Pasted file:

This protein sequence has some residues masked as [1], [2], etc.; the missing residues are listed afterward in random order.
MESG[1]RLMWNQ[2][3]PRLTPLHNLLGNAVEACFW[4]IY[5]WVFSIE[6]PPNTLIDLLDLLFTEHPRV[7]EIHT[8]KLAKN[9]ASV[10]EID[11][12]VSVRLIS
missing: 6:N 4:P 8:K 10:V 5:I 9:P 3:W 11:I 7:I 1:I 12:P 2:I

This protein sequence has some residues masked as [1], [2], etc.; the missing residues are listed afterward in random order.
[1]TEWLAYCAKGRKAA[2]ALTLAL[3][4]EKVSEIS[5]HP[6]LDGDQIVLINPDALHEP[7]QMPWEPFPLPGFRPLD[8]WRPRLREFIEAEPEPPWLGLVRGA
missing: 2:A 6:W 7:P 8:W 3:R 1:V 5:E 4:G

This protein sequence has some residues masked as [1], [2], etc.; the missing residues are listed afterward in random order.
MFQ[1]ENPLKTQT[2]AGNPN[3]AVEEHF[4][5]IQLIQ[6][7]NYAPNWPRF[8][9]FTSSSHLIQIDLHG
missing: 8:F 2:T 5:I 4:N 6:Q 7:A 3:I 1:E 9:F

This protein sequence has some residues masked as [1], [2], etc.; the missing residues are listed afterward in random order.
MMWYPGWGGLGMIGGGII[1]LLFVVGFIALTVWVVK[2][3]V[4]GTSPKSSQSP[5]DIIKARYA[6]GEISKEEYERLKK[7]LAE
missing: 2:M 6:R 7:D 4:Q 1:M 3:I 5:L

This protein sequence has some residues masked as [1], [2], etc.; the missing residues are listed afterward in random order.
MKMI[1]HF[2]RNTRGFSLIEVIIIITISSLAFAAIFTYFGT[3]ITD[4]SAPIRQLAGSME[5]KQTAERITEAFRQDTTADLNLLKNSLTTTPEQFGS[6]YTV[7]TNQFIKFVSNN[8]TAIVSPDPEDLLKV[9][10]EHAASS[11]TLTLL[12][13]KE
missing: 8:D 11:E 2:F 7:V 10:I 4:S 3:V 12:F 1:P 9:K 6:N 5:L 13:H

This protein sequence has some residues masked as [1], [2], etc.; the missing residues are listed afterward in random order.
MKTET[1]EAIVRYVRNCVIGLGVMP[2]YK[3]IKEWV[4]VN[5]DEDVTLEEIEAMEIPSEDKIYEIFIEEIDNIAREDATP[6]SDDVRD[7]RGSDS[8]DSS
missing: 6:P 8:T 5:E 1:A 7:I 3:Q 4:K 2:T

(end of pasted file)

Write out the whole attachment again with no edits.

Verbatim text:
This protein sequence has some residues masked as [1], [2], etc.; the missing residues are listed afterward in random order.
MESG[1]RLMWNQ[2][3]PRLTPLHNLLGNAVEACFW[4]IY[5]WVFSIE[6]PPNTLIDLLDLLFTEHPRV[7]EIHT[8]KLAKN[9]ASV[10]EID[11][12]VSVRLIS
missing: 6:N 4:P 8:K 10:V 5:I 9:P 3:W 11:I 7:I 1:I 12:P 2:I

This protein sequence has some residues masked as [1], [2], etc.; the missing residues are listed afterward in random order.
[1]TEWLAYCAKGRKAA[2]ALTLAL[3][4]EKVSEIS[5]HP[6]LDGDQIVLINPDALHEP[7]QMPWEPFPLPGFRPLD[8]WRPRLREFIEAEPEPPWLGLVRGA
missing: 2:A 6:W 7:P 8:W 3:R 1:V 5:E 4:G

This protein sequence has some residues masked as [1], [2], etc.; the missing residues are listed afterward in random order.
MFQ[1]ENPLKTQT[2]AGNPN[3]AVEEHF[4][5]IQLIQ[6][7]NYAPNWPRF[8][9]FTSSSHLIQIDLHG
missing: 8:F 2:T 5:I 4:N 6:Q 7:A 3:I 1:E 9:F

This protein sequence has some residues masked as [1], [2], etc.; the missing residues are listed afterward in random order.
MMWYPGWGGLGMIGGGII[1]LLFVVGFIALTVWVVK[2][3]V[4]GTSPKSSQSP[5]DIIKARYA[6]GEISKEEYERLKK[7]LAE
missing: 2:M 6:R 7:D 4:Q 1:M 3:I 5:L

This protein sequence has some residues masked as [1], [2], etc.; the missing residues are listed afterward in random order.
MKMI[1]HF[2]RNTRGFSLIEVIIIITISSLAFAAIFTYFGT[3]ITD[4]SAPIRQLAGSME[5]KQTAERITEAFRQDTTADLNLLKNSLTTTPEQFGS[6]YTV[7]TNQFIKFVSNN[8]TAIVSPDPEDLLKV[9][10]EHAASS[11]TLTLL[12][13]KE
missing: 8:D 11:E 2:F 7:V 10:I 4:S 3:V 12:F 1:P 9:K 6:N 5:L 13:H

This protein sequence has some residues masked as [1], [2], etc.; the missing residues are listed afterward in random order.
MKTET[1]EAIVRYVRNCVIGLGVMP[2]YK[3]IKEWV[4]VN[5]DEDVTLEEIEAMEIPSEDKIYEIFIEEIDNIAREDATP[6]SDDVRD[7]RGSDS[8]DSS
missing: 6:P 8:T 5:E 1:A 7:I 3:Q 4:K 2:T